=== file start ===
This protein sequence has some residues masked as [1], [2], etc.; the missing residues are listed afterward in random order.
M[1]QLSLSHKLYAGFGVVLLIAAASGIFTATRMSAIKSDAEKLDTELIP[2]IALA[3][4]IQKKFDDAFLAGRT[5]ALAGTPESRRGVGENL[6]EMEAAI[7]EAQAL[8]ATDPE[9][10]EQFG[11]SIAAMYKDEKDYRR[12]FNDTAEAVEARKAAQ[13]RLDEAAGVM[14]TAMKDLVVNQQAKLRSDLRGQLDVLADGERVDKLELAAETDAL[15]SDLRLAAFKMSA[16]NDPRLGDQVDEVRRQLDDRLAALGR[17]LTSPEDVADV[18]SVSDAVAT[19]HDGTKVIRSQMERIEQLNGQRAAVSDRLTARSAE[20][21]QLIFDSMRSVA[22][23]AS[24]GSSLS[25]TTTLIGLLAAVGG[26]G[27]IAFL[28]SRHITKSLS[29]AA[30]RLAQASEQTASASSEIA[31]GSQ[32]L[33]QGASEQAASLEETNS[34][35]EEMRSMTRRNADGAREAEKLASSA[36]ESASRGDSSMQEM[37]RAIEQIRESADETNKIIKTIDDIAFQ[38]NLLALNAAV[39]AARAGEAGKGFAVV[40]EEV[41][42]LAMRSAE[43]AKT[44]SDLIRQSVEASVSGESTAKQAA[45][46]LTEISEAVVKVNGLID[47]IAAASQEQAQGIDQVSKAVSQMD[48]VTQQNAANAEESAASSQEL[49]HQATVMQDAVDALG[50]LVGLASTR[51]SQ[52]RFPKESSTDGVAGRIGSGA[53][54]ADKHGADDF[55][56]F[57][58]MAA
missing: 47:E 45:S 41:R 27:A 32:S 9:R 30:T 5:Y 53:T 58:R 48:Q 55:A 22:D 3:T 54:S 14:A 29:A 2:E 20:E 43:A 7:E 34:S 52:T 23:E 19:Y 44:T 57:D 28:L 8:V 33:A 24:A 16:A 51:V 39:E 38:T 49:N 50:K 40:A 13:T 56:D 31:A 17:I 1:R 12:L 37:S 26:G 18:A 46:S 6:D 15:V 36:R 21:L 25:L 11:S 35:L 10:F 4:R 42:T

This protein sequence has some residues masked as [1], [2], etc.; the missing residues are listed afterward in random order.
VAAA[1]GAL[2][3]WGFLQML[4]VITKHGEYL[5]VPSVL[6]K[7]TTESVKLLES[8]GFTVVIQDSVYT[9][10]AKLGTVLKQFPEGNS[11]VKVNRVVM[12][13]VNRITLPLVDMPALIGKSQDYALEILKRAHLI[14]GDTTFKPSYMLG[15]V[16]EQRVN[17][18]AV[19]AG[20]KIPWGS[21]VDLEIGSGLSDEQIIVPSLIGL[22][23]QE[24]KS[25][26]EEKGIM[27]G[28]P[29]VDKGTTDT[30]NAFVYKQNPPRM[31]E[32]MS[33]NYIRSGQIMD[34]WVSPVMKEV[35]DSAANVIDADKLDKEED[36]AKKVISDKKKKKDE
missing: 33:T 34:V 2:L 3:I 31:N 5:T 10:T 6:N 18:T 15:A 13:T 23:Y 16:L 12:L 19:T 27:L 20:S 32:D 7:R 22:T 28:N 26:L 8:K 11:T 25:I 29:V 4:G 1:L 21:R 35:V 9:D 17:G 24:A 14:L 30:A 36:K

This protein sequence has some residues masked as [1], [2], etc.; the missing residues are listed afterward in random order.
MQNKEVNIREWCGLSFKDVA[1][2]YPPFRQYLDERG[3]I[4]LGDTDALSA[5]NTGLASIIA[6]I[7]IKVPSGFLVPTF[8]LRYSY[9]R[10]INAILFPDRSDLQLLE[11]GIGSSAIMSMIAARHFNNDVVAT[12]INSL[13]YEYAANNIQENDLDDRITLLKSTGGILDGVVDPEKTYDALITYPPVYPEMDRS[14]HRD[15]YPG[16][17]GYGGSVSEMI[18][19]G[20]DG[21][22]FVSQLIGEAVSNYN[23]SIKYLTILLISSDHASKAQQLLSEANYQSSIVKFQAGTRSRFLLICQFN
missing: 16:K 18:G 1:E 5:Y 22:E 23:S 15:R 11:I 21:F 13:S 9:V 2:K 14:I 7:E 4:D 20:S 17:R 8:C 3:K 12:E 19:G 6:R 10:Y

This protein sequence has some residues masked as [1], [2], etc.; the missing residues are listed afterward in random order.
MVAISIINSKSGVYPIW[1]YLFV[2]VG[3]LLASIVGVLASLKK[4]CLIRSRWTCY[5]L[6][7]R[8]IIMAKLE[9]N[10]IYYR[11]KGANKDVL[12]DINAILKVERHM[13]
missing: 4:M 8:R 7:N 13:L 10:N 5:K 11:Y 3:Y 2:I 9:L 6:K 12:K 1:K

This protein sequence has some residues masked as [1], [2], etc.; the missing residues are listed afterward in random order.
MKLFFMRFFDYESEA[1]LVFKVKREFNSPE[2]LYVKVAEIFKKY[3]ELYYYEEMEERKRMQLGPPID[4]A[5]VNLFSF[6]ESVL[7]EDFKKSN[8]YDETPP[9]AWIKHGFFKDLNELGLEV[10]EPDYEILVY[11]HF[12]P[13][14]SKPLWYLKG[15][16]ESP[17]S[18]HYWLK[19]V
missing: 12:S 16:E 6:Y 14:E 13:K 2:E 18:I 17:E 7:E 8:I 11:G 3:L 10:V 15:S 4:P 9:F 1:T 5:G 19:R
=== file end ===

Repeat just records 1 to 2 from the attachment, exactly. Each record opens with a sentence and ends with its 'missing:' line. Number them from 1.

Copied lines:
This protein sequence has some residues masked as [1], [2], etc.; the missing residues are listed afterward in random order.
M[1]QLSLSHKLYAGFGVVLLIAAASGIFTATRMSAIKSDAEKLDTELIP[2]IALA[3][4]IQKKFDDAFLAGRT[5]ALAGTPESRRGVGENL[6]EMEAAI[7]EAQAL[8]ATDPE[9][10]EQFG[11]SIAAMYKDEKDYRR[12]FNDTAEAVEARKAAQ[13]RLDEAAGVM[14]TAMKDLVVNQQAKLRSDLRGQLDVLADGERVDKLELAAETDAL[15]SDLRLAAFKMSA[16]NDPRLGDQVDEVRRQLDDRLAALGR[17]LTSPEDVADV[18]SVSDAVAT[19]HDGTKVIRSQMERIEQLNGQRAAVSDRLTARSAE[20][21]QLIFDSMRSVA[22][23]AS[24]GSSLS[25]TTTLIGLLAAVGG[26]G[27]IAFL[28]SRHITKSLS[29]AA[30]RLAQASEQTASASSEIA[31]GSQ[32]L[33]QGASEQAASLEETNS[34][35]EEMRSMTRRNADGAREAEKLASSA[36]ESASRGDSSMQEM[37]RAIEQIRESADETNKIIKTIDDIAFQ[38]NLLALNAAV[39]AARAGEAGKGFAVV[40]EEV[41][42]LAMRSAE[43]AKT[44]SDLIRQSVEASVSGESTAKQAA[45][46]LTEISEAVVKVNGLID[47]IAAASQEQAQGIDQVSKAVSQMD[48]VTQQNAANAEESAASSQEL[49]HQATVMQDAVDALG[50]LVGLASTR[51]SQ[52]RFPKESSTDGVAGRIGSGA[53][54]ADKHGADDF[55][56]F[57][58]MAA
missing: 47:E 45:S 41:R 27:A 32:S 9:R 30:T 5:Y 53:T 58:R 48:Q 55:A 22:D 3:T 54:S 14:A 29:A 2:E 20:E 43:A 7:E 34:S 52:T 23:E 19:Y 44:T 57:D 28:L 8:V 33:A 24:A 16:A 51:V 39:E 38:T 49:N 50:K 40:A 13:T 56:D 31:A 17:I 1:R 12:L 37:S 26:G 18:A 46:S 6:D 15:V 36:R 21:L 25:L 11:S 35:L 10:F 4:R 42:T

This protein sequence has some residues masked as [1], [2], etc.; the missing residues are listed afterward in random order.
VAAA[1]GAL[2][3]WGFLQML[4]VITKHGEYL[5]VPSVL[6]K[7]TTESVKLLES[8]GFTVVIQDSVYT[9][10]AKLGTVLKQFPEGNS[11]VKVNRVVM[12][13]VNRITLPLVDMPALIGKSQDYALEILKRAHLI[14]GDTTFKPSYMLG[15]V[16]EQRVN[17][18]AV[19]AG[20]KIPWGS[21]VDLEIGSGLSDEQIIVPSLIGL[22][23]QE[24]KS[25][26]EEKGIM[27]G[28]P[29]VDKGTTDT[30]NAFVYKQNPPRM[31]E[32]MS[33]NYIRSGQIMD[34]WVSPVMKEV[35]DSAANVIDADKLDKEED[36]AKKVISDKKKKKDE
missing: 33:T 34:V 2:L 3:I 31:N 5:T 10:T 6:N 18:T 15:A 13:T 23:Y 16:L 12:L 19:T 27:L 20:S 32:D 7:R 22:T 28:N 26:L 8:K 11:T 25:I 29:V 4:G 1:L 21:R 35:V 9:D 17:G 24:A 14:L 30:A 36:K